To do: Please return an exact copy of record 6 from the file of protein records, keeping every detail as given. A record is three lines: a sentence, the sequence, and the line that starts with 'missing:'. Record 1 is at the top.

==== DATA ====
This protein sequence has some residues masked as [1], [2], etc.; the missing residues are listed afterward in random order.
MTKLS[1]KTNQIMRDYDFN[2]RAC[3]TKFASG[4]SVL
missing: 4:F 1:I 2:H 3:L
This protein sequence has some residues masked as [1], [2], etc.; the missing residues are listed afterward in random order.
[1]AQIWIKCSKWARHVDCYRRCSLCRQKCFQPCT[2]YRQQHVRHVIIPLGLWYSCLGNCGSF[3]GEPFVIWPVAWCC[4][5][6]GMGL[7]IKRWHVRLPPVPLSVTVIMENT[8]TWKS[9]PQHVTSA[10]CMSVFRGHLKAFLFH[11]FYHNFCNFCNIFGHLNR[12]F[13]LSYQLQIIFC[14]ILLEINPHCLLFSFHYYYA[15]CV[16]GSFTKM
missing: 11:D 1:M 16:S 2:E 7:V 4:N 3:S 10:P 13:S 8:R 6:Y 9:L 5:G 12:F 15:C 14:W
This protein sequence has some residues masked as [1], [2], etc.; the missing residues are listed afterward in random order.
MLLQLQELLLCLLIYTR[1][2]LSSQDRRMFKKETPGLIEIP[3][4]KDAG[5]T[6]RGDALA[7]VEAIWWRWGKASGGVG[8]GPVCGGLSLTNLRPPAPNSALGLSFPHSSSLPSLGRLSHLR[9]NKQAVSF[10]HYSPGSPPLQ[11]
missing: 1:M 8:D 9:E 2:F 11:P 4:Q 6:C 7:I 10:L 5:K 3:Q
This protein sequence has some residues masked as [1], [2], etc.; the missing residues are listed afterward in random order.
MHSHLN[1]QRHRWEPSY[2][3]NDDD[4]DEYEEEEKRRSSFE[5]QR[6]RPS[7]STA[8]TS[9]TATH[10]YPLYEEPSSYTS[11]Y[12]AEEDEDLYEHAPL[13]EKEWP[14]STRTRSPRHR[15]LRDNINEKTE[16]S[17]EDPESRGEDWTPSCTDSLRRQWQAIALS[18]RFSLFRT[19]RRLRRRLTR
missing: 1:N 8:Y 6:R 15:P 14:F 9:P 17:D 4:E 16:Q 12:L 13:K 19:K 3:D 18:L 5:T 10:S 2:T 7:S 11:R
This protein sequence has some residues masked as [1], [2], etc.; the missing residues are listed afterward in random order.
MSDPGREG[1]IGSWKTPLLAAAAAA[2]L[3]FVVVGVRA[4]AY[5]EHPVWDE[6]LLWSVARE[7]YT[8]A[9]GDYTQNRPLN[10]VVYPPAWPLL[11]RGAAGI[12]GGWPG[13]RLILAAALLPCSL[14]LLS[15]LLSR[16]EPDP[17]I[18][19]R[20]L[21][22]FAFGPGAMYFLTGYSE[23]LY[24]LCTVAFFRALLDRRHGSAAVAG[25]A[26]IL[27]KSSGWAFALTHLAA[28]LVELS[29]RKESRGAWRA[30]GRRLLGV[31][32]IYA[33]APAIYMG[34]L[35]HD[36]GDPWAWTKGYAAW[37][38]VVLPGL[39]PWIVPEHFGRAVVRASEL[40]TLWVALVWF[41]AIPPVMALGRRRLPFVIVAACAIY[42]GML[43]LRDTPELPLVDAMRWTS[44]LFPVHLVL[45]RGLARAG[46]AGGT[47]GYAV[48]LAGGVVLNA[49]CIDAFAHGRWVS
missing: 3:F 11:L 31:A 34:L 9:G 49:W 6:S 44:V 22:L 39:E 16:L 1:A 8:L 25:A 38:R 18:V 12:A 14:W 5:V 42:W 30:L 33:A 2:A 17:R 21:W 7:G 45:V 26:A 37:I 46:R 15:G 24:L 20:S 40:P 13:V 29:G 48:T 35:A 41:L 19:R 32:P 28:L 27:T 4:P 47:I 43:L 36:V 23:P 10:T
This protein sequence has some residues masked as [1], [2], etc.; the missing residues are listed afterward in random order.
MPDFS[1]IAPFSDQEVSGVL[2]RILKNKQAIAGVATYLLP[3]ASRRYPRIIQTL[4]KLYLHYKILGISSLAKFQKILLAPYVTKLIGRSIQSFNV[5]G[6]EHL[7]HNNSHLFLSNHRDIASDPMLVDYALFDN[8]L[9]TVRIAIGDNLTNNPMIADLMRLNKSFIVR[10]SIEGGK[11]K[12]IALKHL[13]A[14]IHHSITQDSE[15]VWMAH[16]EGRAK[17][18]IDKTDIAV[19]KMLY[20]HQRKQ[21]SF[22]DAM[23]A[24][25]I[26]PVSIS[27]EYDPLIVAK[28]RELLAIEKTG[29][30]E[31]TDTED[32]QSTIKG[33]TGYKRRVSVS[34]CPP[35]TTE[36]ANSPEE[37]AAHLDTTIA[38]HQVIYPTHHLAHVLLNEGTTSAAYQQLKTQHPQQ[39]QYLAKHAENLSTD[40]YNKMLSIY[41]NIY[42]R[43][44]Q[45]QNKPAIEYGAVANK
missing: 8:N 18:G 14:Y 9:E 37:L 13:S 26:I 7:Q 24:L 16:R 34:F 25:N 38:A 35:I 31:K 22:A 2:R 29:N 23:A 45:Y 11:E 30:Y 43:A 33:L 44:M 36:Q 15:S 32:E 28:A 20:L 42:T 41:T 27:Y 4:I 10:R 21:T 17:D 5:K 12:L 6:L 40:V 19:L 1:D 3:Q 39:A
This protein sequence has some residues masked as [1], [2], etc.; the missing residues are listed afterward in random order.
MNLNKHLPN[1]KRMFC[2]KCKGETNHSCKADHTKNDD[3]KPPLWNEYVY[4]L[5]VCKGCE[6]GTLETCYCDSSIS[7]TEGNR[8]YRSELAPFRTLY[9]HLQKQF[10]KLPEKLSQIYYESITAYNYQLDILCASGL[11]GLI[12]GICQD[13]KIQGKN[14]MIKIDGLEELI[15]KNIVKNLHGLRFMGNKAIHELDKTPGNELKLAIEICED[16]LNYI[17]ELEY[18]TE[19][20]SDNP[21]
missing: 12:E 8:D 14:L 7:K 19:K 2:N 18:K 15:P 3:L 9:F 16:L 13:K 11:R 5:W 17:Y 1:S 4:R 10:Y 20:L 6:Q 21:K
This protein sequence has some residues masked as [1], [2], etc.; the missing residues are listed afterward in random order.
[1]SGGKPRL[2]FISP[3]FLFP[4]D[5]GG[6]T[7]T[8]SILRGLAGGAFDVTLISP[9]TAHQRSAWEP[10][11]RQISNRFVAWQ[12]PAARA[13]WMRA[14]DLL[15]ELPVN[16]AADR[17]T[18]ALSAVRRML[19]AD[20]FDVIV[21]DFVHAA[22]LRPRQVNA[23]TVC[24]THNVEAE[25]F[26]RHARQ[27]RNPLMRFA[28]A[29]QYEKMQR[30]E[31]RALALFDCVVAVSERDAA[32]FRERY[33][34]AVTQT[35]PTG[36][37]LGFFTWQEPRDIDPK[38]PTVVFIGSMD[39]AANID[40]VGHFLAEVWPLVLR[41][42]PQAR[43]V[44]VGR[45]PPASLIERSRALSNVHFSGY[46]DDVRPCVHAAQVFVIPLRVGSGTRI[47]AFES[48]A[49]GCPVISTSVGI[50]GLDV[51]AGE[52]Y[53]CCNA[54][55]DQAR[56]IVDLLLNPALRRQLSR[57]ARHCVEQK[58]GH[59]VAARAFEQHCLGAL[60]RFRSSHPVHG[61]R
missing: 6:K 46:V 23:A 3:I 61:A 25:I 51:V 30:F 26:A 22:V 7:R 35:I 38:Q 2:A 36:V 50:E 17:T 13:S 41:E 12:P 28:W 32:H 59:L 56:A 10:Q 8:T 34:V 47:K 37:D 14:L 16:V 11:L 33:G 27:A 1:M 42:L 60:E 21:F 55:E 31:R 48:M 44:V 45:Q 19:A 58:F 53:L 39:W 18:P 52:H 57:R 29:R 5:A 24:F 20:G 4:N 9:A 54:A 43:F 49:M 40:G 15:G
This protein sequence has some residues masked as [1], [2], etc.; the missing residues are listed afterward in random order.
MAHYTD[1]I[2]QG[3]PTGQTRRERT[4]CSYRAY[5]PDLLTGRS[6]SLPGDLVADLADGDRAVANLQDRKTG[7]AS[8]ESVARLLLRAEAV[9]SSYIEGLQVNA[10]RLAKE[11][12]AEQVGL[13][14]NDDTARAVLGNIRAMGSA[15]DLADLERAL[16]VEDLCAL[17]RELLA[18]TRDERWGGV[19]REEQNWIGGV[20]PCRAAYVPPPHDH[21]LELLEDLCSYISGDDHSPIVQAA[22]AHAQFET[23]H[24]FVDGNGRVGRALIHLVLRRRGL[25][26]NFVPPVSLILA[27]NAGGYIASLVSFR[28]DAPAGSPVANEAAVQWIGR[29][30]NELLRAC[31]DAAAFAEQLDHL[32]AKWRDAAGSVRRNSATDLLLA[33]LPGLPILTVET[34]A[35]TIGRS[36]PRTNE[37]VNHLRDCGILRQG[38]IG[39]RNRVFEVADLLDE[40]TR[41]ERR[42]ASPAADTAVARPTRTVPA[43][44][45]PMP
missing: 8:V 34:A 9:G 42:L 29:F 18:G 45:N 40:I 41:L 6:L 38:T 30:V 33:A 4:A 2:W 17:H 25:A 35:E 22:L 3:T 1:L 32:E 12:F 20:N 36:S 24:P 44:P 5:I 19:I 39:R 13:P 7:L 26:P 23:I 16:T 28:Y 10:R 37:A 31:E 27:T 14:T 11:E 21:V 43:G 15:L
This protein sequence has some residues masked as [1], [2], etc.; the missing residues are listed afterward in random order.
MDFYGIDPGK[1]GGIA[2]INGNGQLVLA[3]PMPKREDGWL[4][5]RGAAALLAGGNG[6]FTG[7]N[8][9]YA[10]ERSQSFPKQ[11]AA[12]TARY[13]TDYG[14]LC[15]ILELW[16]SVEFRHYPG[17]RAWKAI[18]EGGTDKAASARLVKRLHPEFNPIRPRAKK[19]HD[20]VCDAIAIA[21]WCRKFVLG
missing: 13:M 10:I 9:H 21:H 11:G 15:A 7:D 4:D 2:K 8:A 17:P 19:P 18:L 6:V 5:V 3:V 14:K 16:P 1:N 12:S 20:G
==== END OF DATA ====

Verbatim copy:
This protein sequence has some residues masked as [1], [2], etc.; the missing residues are listed afterward in random order.
MPDFS[1]IAPFSDQEVSGVL[2]RILKNKQAIAGVATYLLP[3]ASRRYPRIIQTL[4]KLYLHYKILGISSLAKFQKILLAPYVTKLIGRSIQSFNV[5]G[6]EHL[7]HNNSHLFLSNHRDIASDPMLVDYALFDN[8]L[9]TVRIAIGDNLTNNPMIADLMRLNKSFIVR[10]SIEGGK[11]K[12]IALKHL[13]A[14]IHHSITQDSE[15]VWMAH[16]EGRAK[17][18]IDKTDIAV[19]KMLY[20]HQRKQ[21]SF[22]DAM[23]A[24][25]I[26]PVSIS[27]EYDPLIVAK[28]RELLAIEKTG[29][30]E[31]TDTED[32]QSTIKG[33]TGYKRRVSVS[34]CPP[35]TTE[36]ANSPEE[37]AAHLDTTIA[38]HQVIYPTHHLAHVLLNEGTTSAAYQQLKTQHPQQ[39]QYLAKHAENLSTD[40]YNKMLSIY[41]NIY[42]R[43][44]Q[45]QNKPAIEYGAVANK
missing: 8:N 18:G 14:Y 9:E 37:L 13:S 26:I 7:Q 24:L 16:R 34:F 25:N 38:A 35:I 31:K 22:A 2:R 29:N 23:A 45:Y 11:E 30:Y 43:A 33:L 44:M 36:Q 15:S 32:E 28:A 20:L 42:T 41:T 27:Y 4:I 10:R 21:T 17:D 5:K 12:L 6:L 40:V 19:L 1:D 3:Q 39:A